People’s babies don’t cease to exist when they die, whether in miscarriage or through the hand of an abortionist. They continue to exist. The life from Eden continues on even after the mortal frame returns to the earth from which we were taken.
First Things recently published a story written by a Presbyterian pastor in Louisiana, whose mother had an abortion during World War II. The baby was his older sister, Nancy, and Bob’s mother was advised by her physician to let him abort the baby “for medical reasons.” To the end of her days, Bob’s mother questioned those “medical reasons,” and she mourned the loss of her daughter from the time of her abortion until her death:
What she felt when she knew she was pregnant was the presence of another human being. And when Dr. Bill aborted her baby, she felt her absence—a quiet but profound emptiness. And it never left.
Having witnessed first-hand the impact of abortion on someone so close to him for his entire life, Bob is acquainted with the emotions and guilt the plague post-abortive women like his mom, and he writes that — although the road to freedom is difficult– the guilt need not be a shackle forever:
There is no easy way to get rid of guilt. You can’t shove it down and pretend it’s not there. You can’t reason it away. Like midnight reflux of the soul, it comes up when you least expect it, when you are least prepared to deal with it. While you’re lying in bed, half-awake–half-asleep, there it is, wafting out of your subconscious mind and dancing before you, only to disappear again before you can wrap your rational mind around it. Sometimes it comes in your dreams. Sometimes when you are attempting to pray. There it is as a waking vision, blotting out the sun, bringing on the cheerless and withering cold when the sunshine of cheerfulness should be beaming down on you.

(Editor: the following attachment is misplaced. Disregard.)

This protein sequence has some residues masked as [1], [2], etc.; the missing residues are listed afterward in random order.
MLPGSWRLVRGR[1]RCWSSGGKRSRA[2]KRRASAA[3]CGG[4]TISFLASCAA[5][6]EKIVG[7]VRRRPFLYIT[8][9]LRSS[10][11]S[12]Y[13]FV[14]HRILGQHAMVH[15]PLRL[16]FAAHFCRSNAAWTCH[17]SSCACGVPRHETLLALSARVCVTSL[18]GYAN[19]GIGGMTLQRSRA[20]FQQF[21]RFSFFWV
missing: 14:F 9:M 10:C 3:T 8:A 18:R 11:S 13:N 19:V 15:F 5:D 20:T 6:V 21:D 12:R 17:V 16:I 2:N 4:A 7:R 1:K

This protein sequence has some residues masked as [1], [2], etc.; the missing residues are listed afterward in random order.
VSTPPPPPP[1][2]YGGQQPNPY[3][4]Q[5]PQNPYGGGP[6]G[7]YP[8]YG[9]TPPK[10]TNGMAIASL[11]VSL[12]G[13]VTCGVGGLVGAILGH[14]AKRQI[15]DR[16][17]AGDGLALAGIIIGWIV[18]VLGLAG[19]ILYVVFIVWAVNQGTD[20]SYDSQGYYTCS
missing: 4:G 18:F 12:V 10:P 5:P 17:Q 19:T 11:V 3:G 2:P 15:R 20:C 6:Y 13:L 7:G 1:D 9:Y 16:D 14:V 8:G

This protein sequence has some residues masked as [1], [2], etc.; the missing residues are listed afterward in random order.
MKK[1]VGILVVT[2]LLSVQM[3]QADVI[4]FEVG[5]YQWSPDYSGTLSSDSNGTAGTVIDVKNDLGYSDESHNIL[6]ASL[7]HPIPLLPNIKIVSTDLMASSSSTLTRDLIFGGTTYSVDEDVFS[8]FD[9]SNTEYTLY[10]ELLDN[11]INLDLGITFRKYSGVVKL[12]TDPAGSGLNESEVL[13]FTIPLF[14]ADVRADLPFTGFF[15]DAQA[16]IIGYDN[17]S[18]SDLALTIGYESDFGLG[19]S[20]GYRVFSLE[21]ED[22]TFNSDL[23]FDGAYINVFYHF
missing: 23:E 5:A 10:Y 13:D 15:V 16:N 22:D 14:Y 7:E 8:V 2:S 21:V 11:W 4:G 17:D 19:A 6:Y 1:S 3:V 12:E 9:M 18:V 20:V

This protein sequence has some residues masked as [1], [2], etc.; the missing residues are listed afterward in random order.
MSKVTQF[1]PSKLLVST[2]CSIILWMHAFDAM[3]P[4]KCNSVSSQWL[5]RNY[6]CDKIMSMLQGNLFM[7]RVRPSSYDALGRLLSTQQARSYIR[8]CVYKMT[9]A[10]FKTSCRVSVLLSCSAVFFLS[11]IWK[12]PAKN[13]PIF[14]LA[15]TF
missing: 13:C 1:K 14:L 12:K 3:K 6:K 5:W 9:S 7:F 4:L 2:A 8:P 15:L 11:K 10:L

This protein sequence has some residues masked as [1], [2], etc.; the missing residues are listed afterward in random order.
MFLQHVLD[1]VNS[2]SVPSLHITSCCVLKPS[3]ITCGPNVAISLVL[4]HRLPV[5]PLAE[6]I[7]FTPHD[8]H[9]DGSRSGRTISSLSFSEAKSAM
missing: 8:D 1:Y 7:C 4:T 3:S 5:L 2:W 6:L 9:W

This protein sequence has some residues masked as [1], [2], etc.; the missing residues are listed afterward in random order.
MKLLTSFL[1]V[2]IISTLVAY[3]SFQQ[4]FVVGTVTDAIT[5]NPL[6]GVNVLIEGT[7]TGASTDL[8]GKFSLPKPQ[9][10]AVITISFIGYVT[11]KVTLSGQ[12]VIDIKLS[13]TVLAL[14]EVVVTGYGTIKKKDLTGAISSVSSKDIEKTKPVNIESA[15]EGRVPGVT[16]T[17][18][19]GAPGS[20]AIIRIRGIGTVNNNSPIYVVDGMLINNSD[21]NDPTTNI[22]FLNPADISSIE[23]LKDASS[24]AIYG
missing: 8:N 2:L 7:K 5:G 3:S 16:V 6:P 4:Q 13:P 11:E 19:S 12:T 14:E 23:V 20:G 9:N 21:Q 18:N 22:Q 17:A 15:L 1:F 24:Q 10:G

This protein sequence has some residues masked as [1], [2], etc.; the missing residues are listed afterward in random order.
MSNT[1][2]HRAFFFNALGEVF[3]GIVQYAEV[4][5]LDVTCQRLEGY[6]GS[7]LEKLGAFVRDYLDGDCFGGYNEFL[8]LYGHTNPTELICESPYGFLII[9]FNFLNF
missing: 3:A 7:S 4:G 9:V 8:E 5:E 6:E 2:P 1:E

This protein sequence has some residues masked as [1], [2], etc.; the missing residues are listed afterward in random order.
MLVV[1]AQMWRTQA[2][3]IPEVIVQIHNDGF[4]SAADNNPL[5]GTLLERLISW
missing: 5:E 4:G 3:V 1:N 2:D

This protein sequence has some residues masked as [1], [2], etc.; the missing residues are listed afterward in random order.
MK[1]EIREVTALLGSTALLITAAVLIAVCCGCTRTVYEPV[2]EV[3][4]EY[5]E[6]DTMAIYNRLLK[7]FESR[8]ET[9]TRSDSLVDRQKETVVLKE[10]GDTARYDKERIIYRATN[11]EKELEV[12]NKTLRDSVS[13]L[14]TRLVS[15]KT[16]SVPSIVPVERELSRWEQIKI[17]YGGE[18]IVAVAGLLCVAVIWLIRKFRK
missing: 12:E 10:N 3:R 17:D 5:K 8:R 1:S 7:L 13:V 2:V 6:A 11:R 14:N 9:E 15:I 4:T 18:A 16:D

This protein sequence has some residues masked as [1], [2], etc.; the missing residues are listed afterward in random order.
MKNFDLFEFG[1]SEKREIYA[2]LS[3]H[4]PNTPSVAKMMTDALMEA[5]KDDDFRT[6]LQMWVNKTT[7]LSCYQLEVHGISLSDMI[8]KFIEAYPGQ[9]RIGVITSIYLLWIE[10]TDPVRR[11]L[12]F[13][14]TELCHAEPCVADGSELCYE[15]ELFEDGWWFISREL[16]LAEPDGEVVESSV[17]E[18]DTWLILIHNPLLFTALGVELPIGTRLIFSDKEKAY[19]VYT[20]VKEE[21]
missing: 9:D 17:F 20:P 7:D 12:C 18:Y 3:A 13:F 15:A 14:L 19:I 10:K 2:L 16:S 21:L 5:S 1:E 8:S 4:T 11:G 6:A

Vincent recommends a frank acknowledgement of the act of abortion, which requires bravery
What do you do? Face what you fear to be true and admit it to God, but admit it while being held in his kind embrace and unconditional, effectual love.
“I asked someone to kill my baby. My baby is dead.”
Admit it. Face it. Feel it. Now believe the Gospel: “Come to me,” said the Lord Jesus, “All you who are weighed down with a burden that you cannot bear, and too exhausted to handle it any more. I will give you relief. I will give you refreshing rest” (cf. Matthew 11:28-30).
The pastor goes on to explain how mothers can connect with their babies, by asking God to tell them what they would like them to know, and to tell them how sorry they are for what they did. He concludes:
Then believe the Gospel, and ask God to fill you with his presence, the precious Holy Spirit. Look yourself in the mirror, and confess: “If we confess our sins, he is faithful and just to forgive us our sins and to cleanse us from all unrighteousness” (1 John 1:9).
Note: If you or someone you love is suffering from the effects of an abortion experience, organizations like Rachel’s Vineyard are there to help.